East are a busy lot. In December last year they landed the job of working out what should happen to the whole district of Farringdon over the next 25 years, including planting a Crossrail station in the Smithfield meat market area
And they’ve chosen a busy pub to meet in. The Jerusalem Tavern is a terrible warning of the dangers of future over-population: we end up compacted into a tiny yet amazingly noisy space, and every trip to the bar/loo/street is a nightmarish, slow-motion ballet of colliding and apologising. On the way back from the bar, good-natured regulars form a spontaneous bucket-chain, passing pints to their prospective owners.
One of the little awkwardnesses of doing a Buys a Pint is the taking of photographs – not a normal part of the pub-going repertoire. But not with East. They’re well into it, and there is much hilarity when Fran discovers that, with a bit of careful focusing and a steady hand, Dann’s amusingly distorted head can be made to appear floating in a pint of St Peter’s Golden Ale.
Good-natured regulars form a spontaneous bucket-chain, passing pints to their owners
Leaving the others to their hilarious camera trickery, Julian and I strike up a rapport based on our common experience of scraggy bits of London. It turns out that he resided in my home borough of Charlton for 20 years. For those unfamiliar with SE7, it’s a rather ill-favoured collection of bricks and streets jammed up against the nastier bit of the Thames. Well, that’s my opinion; Julian likes these urban offcuts, partly because they offer so much scope for architectural improvement.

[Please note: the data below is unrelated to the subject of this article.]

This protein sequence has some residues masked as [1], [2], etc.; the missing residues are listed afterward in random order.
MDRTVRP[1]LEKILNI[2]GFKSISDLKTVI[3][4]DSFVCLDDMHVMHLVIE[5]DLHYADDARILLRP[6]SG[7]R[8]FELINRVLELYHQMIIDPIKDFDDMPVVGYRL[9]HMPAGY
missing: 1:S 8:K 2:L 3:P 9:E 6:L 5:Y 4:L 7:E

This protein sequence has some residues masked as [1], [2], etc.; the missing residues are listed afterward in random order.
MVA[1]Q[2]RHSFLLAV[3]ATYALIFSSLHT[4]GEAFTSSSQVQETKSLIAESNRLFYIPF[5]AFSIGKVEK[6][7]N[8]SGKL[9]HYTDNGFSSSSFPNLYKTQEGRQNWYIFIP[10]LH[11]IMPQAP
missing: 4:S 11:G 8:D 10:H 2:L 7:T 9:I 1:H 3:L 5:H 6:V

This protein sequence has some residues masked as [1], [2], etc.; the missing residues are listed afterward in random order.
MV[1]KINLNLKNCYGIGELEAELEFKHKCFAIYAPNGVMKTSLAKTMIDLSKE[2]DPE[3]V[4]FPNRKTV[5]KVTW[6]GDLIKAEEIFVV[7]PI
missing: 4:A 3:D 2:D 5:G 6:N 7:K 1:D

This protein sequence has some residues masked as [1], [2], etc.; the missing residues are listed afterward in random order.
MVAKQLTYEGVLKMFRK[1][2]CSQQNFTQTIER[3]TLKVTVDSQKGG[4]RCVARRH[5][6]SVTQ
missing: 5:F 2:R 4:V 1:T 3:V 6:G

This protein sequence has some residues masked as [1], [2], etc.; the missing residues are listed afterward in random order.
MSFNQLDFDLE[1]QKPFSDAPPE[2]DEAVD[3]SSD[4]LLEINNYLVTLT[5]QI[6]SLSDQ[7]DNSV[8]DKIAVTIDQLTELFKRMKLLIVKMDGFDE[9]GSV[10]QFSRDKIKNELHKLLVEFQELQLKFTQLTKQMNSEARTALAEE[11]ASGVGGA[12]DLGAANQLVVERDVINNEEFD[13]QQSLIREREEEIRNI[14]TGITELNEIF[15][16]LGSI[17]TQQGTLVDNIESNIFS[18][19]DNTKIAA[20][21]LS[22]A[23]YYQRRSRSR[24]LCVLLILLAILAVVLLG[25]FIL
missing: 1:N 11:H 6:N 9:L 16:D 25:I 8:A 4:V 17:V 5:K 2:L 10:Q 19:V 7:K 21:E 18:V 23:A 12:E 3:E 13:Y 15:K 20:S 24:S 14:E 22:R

Michael then points out that I may have missed the glamour that the area has to offer: I never went to the (now long gone) Like It or Lump It pub, where Jude Law used to work as a barman. On the other hand, how good was it really? There may be a clue in the name …
SE7 is an ill-favoured collection of bricks jammed against the nastier bit of the Thames
Julian likes it
Then there’s nearby Acton, where Julian used to hang out as a skate punk back in the seventies. This prompts a conversational segue into urban redevelopment. I recall that when Safeway was granted planning permission to build the borough’s first superstore, part of its section 106 agreement was to put in stone paving, iron benches and trees. The area then became a favourite gathering place for west London vagrants and street people, who settled in for a party that lasted for years. It also revived the local grocery stores, which replaced their usual tired custard creams with shelf after shelf of Diamond White cider and Tennant’s Super lager. And, Julian says, it provided a project for East when the firm became involved with the council and homeless charity St Mungo’s in creating a "drinking-free space” in the area.
At this point the conversation turns to crisis in the banking system and the downturn in the economy and I decide to brave the crowds for another drink.
Chosen watering hole: The Jerusalem Tavern, Clerkenwell, City of London
Ambience: grungy real ale pub posing as black hole of Calcutta
Topics: Jude Law, skate punk, trick photography
Drinks drunk: three gin and tonics, eight pints ale, one pint grapefruit beer, 10 pints lager
Dann Jessen director
Julian Lewis director
Michael Corr associate
Alex Smith associate
Fran Balaam associate
Evi Cmarova associate
David Rogers Building